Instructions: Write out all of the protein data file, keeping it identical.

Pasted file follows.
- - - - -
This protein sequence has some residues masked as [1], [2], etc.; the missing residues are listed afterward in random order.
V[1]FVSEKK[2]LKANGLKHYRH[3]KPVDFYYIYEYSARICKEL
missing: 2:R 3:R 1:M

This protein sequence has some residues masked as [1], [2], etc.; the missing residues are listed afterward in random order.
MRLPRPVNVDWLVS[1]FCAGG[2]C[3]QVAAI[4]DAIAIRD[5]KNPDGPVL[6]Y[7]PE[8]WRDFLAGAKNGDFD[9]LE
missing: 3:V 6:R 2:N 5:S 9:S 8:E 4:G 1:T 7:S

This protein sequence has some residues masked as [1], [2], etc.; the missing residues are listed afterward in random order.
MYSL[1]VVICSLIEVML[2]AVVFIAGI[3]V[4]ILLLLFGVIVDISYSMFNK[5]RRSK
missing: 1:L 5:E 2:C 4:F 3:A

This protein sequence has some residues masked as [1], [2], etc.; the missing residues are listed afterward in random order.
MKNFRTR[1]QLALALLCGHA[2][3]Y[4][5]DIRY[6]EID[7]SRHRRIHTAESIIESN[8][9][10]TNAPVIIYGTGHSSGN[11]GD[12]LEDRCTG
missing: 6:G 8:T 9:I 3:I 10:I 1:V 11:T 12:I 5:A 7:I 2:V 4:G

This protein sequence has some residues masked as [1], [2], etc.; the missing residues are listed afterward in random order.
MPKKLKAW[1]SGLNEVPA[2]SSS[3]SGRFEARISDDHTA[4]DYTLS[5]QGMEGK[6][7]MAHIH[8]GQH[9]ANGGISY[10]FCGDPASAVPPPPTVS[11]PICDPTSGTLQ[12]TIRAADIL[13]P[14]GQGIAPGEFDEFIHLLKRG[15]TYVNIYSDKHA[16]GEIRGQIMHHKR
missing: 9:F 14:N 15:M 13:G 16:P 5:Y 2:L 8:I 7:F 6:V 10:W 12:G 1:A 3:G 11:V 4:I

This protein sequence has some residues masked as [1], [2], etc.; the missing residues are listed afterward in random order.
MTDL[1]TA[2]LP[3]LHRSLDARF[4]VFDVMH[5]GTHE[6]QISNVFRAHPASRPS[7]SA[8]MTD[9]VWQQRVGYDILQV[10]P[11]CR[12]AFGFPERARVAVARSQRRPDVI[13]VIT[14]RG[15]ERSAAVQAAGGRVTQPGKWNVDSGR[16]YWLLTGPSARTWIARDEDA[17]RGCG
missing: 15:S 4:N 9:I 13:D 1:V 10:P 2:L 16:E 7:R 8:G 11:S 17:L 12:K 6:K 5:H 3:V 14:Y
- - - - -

This protein sequence has some residues masked as [1], [2], etc.; the missing residues are listed afterward in random order.
V[1]FVSEKK[2]LKANGLKHYRH[3]KPVDFYYIYEYSARICKEL
missing: 2:R 3:R 1:M

This protein sequence has some residues masked as [1], [2], etc.; the missing residues are listed afterward in random order.
MRLPRPVNVDWLVS[1]FCAGG[2]C[3]QVAAI[4]DAIAIRD[5]KNPDGPVL[6]Y[7]PE[8]WRDFLAGAKNGDFD[9]LE
missing: 3:V 6:R 2:N 5:S 9:S 8:E 4:G 1:T 7:S

This protein sequence has some residues masked as [1], [2], etc.; the missing residues are listed afterward in random order.
MYSL[1]VVICSLIEVML[2]AVVFIAGI[3]V[4]ILLLLFGVIVDISYSMFNK[5]RRSK
missing: 1:L 5:E 2:C 4:F 3:A

This protein sequence has some residues masked as [1], [2], etc.; the missing residues are listed afterward in random order.
MKNFRTR[1]QLALALLCGHA[2][3]Y[4][5]DIRY[6]EID[7]SRHRRIHTAESIIESN[8][9][10]TNAPVIIYGTGHSSGN[11]GD[12]LEDRCTG
missing: 6:G 8:T 9:I 3:I 10:I 1:V 11:T 12:I 5:A 7:I 2:V 4:G

This protein sequence has some residues masked as [1], [2], etc.; the missing residues are listed afterward in random order.
MPKKLKAW[1]SGLNEVPA[2]SSS[3]SGRFEARISDDHTA[4]DYTLS[5]QGMEGK[6][7]MAHIH[8]GQH[9]ANGGISY[10]FCGDPASAVPPPPTVS[11]PICDPTSGTLQ[12]TIRAADIL[13]P[14]GQGIAPGEFDEFIHLLKRG[15]TYVNIYSDKHA[16]GEIRGQIMHHKR
missing: 9:F 14:N 15:M 13:G 16:P 5:Y 2:L 8:I 7:F 6:V 10:W 12:G 1:A 3:G 11:V 4:I

This protein sequence has some residues masked as [1], [2], etc.; the missing residues are listed afterward in random order.
MTDL[1]TA[2]LP[3]LHRSLDARF[4]VFDVMH[5]GTHE[6]QISNVFRAHPASRPS[7]SA[8]MTD[9]VWQQRVGYDILQV[10]P[11]CR[12]AFGFPERARVAVARSQRRPDVI[13]VIT[14]RG[15]ERSAAVQAAGGRVTQPGKWNVDSGR[16]YWLLTGPSARTWIARDEDA[17]RGCG
missing: 15:S 4:N 9:I 13:D 1:V 10:P 2:L 16:E 7:R 8:G 11:S 17:L 12:K 6:K 5:H 3:V 14:Y